Lifeline® Cells in 2017

It’s the end of the year again and here on the Lifeline® Cell Technology blog you have been keeping up with the various ways researchers from many fields have used Lifeline® cells. We are going to do something a little different this week and highlight a few studies that have featured our cells this year.

Additionally, we would like to highlight the NEW cells we have introduced this year and now offer as part of our catalog:

Normal Human Cardiac Microvascular Cells
Normal Human Cardiac Fibroblasts
Normal Human Skeletal Satellite Cells
Normal Human Cervical Epithelial Cells


Improving the efficacy of liposome-mediated vascular gene therapy via lipid surface modifications. Dysfunction of vascular smooth muscle cells can result in development of intimal hyperplasia (abnormal proliferation and migration of smooth muscle cells) following endovascular intervention. Fisher et al. utilized Lifeline® aortic smooth muscle cells to test new nanoscale drug delivery vehicles containing neutral liposomes. Using these modified liposomes, they were able to package and deliver siRNA to silence GAPDH expression, suggesting this approach might be feasible for gene therapy in patients with intimal hyperplasia.

Biodegradable mesoporous delivery system for biomineralization precursors. In a study from this year, Yang and colleagues used Lifeline® human bone marrow-derived mesenchymal stem cells to develop a new scaffold to improve the success of bone grafts. This system used poly(allyamine)-stabilized amorphous calcium phosphate, delivered by mesoporous silica nanoparticles. Treatment of mesenchymal stem cells resulted in initiation of osteogenesis with low toxicity, demonstrating that this scaffold has promising preliminary activity for use in bone grafts.

Modulating cancer cell survival by targeting intracellular cholesterol transport. Capitalizing on cancer cell dependence on cholesterol by inhibiting cholesterol transport is a potential therapeutic option that was investigated by Kuzu et al. in this study. The authors evaluated the efficacy of inhibitors against acid sphingomyelin (ASM), which is responsible for transporting cholesterol out of lysosomes. Among other cell types, including melanoma cell lines, they treated Lifeline® normal human melanocytes with ASM inhibitors, which caused cell death due to lysosomal cholesterol accumulation. Interestingly, melanoma cell lines were more sensitive than normal melanocytes to ASM inhibitors, suggesting this therapy might more preferentially affect cells with particular genetic alterations.


Rapid intraoperative visualization of breast lesions with γ-glutamyl hydroxymethyl rhodamine green. In this study, Ueo et al. utilized Lifeline® human mammary epithelial cells that were immortalized. They investigated the use of γ-glutamyltransferase (GGT) as a cancer cell-specific marker for development of new cancer screening methods. The authors found that GGT was preferentially expressed in breast cancer cell lines, as well as in immortalized Lifeline® human mammary epithelial cells, but not in normal mammary tissue. GGT was also present in a high percentage of human breast tumor samples, suggesting that it may be a useful biomarker for breast cancer screening.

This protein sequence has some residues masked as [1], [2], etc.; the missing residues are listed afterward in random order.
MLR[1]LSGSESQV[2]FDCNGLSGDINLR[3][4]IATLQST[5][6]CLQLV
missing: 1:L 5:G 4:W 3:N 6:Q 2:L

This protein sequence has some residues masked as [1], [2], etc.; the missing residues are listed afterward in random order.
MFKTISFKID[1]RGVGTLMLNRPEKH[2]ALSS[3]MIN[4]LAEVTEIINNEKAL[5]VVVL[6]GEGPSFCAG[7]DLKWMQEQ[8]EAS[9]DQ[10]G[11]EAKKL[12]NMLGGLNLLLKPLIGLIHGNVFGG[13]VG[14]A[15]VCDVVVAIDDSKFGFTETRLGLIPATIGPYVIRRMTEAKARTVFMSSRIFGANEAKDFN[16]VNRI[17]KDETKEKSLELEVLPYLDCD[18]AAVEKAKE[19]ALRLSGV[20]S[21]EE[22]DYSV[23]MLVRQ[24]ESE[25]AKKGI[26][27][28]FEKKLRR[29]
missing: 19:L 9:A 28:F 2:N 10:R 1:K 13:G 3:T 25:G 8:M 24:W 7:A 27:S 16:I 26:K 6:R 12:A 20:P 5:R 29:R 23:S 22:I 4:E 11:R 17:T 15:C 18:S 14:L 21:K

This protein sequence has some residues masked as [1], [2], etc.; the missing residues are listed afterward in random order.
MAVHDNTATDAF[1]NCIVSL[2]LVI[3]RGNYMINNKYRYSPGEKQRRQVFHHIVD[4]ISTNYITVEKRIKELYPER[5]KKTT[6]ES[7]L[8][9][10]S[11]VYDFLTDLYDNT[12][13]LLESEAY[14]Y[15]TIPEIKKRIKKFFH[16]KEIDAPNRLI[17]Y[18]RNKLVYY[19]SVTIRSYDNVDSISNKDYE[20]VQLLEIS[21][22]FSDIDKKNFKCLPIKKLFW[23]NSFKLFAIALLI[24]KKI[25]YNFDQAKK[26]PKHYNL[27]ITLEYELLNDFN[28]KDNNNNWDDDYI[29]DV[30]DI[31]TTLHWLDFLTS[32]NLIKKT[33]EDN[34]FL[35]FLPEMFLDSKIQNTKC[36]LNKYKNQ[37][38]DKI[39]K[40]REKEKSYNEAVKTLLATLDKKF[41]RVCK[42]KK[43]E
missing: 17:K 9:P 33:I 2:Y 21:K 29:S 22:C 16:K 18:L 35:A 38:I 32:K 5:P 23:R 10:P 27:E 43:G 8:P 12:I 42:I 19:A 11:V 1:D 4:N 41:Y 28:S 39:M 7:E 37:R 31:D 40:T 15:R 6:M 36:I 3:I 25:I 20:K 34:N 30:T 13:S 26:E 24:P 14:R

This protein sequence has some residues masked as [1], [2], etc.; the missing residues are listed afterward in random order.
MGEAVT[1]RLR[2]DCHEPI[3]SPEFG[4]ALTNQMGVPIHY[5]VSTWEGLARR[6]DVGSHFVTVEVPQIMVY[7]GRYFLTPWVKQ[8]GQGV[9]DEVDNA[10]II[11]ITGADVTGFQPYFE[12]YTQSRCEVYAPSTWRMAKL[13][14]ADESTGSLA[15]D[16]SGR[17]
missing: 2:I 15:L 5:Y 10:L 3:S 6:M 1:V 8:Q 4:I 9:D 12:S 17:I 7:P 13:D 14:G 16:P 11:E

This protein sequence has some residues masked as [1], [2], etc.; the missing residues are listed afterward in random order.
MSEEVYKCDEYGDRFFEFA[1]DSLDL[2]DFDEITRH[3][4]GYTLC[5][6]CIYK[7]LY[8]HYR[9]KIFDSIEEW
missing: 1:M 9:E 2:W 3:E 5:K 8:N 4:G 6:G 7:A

Topical Glucose Induces Claudin-1 and Filaggrin Expression in a Mouse Model of Atopic Dermatitis and in Keratinocyte Culture, Exerting Anti-inflammatory Effects by Repairing Skin Barrier Function. In this study, Yamada and colleagues evaluated the use of topical glucose for the potential treatment of atopic dermatitis, an inflammatory skin condition. The authors use Lifeline® keratinocytes to study the cellular response to glucose. Their findings demonstrated that topical glucose protected against inflammation and restored altered cellular changes, such as loss of the tight junction protein, claudin-1.


Crystal structure of the receptor binding domain of the spike glycoprotein of human betacoronavirus HKU1. Here, Ou et al., solved the crystal structure of the human HKU1 beta coronavirus spike protein C-terminal domain, which mediates viral infectivity. Using Lifeline® human bronchial/tracheal cells grown in an air-liquid interface, the authors studied how different point mutations of the spike protein affected virus infection and identified key residues that are required for spike protein activity.

Transgene Expression and Host Cell Responses to Replication-Defective, Single-Cycle, and Replication-Competent Adenovirus Vectors. In this study, Crosby, et al., used Lifeline® human small airway epithelial cells to compare the infectivity of replication-deficient, replication-competent, and single cycle adenoviruses. They found that single cycle adenoviruses, which are able to replicate their DNA, but cannot produce viral progeny, induced transgene expression well in vitro, and minimized adverse effects of viral infection in vivo, including low interferon response, suggesting that it may be a reasonable alternative to more infectious adenoviruses for the development of viral-based therapy.


In Vitro Dialysis of Cytokine-Rich Plasma with High and Medium Cut-Off Membranes Reduces its Procalcific Activity. Development of dialysis membranes that reduce levels of inflammatory mediators, while also retaining important homeostatic molecules is difficult. Using Lifeline® human vascular smooth muscle cells as a test population, Willy, et al., tested different types of dialysis membranes, with smooth muscle cell calcification serving as a negative indicator. They discovered that newer dialysis membranes, termed high cut-off and medium cut-off, were better at preventing calcification, suggesting they are more effective than the more permeable high-flux membranes.

From all of us here at Lifeline®, we would like to thank all of our customers and readers and wish you a happy new year!